May 29, 1953 |
Mokena, Illinois, United States
|Occupation||Singer, actress, voice artist|
DeVito and her three brothers were raised by their mother Vivienne, who, when not working to support the family, often was singing at home. Karla attended Willow Crest Grade School in Mokena, IL, where she was a cheerleader.
Karla attended Lincoln-Way High School in New Lenox, Illinois. In her senior year Karla appeared in the high school's production of "Brigadoon" and "The Odd Couple". She also was runner-up to the Homecoming Queen.
At Loyola University Chicago she majored in theatre. During her freshman year she joined the Chicago cast of "Godspell." In 1971-72 Karla studied with Jo Forsberg at Second City Company in Chicago and was part of the Second City Children's Theatre group, with Bill Murray and many other improvisational actors. In 1973 she was in the cast of the popular play Hair.
She subsequently sang with Meat Loaf, on the Bat out of Hell tour (and also performed lip sync to Ellen Foley's vocals in the music videos). Karla then contributed background vocals for such groups as Blue Öyster Cult and the Sorrows. Later she became a solo performer in her own right and opened for such prominent artists as Hall & Oates and Rick Springfield, as well as headlining solo concerts at New York's The Bottom Line.
In the early days of MTV Karla was featured on the channel's first New Year's Eve concert (televised live from the ballroom atop New York's Diplomat Hotel) and later hosted the series Rock Influences. After she sang "Where The Boys Are" during one of 3 appearances on the David Letterman show, Letterman affectionately called Karla "The Sweetheart of Rock and Roll."
In 1981 Karla DeVito released her debut solo album, Is This a Cool World or What? In addition to original material, the album contained covers of three well-known songs: Jim Steinman's "Heaven Can Wait", The Grass Roots' "Midnight Confessions," and John Fogerty's "Almost Saturday Night". Three music videos were produced for this album, in England, where DeVito was screen tested by Director Ken Russell for the lead in the movie Evita. Karla was recommended to Andrew Lloyd Webber by his first wife Sarah, who had seen her on Broadway in Pirates. Russell wrote in his autobiography that Karla "had a thrilling voice which soared to the heights of "Don't Cry For Me Argentina" with such emotional impact that many of those who saw the results on the screen were reduced to tears." Though the movie didn't happen at that time, Russell warmly addressed Karla as "My Evita" when they met again many years later.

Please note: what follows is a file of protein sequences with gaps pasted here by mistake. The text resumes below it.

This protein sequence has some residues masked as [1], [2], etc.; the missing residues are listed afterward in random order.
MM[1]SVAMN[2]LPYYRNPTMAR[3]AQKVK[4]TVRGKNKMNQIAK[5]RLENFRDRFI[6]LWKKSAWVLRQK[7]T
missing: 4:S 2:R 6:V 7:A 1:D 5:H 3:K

Also in 1981 Karla covered the leading role played by Linda Ronstadt in The Pirates of Penzance on Broadway. She won critical and audience acclaim when she went on for Ronstadt during a press preview, then took over the role when Ronstadt left the show. Screen star and former teen heartthrob Robby Benson later joined the company as the romantic lead.
Another album, to be called "Karla DeVito - Incognito" for which Karla had recorded several new demo songs, was shelved, and those still unreleased recordings were thought to be lost for twenty years.
Karla's second album, "Wake 'Em Up in Tokyo" - featuring more songs written by Robby and Karla - was released by A&M in 1986.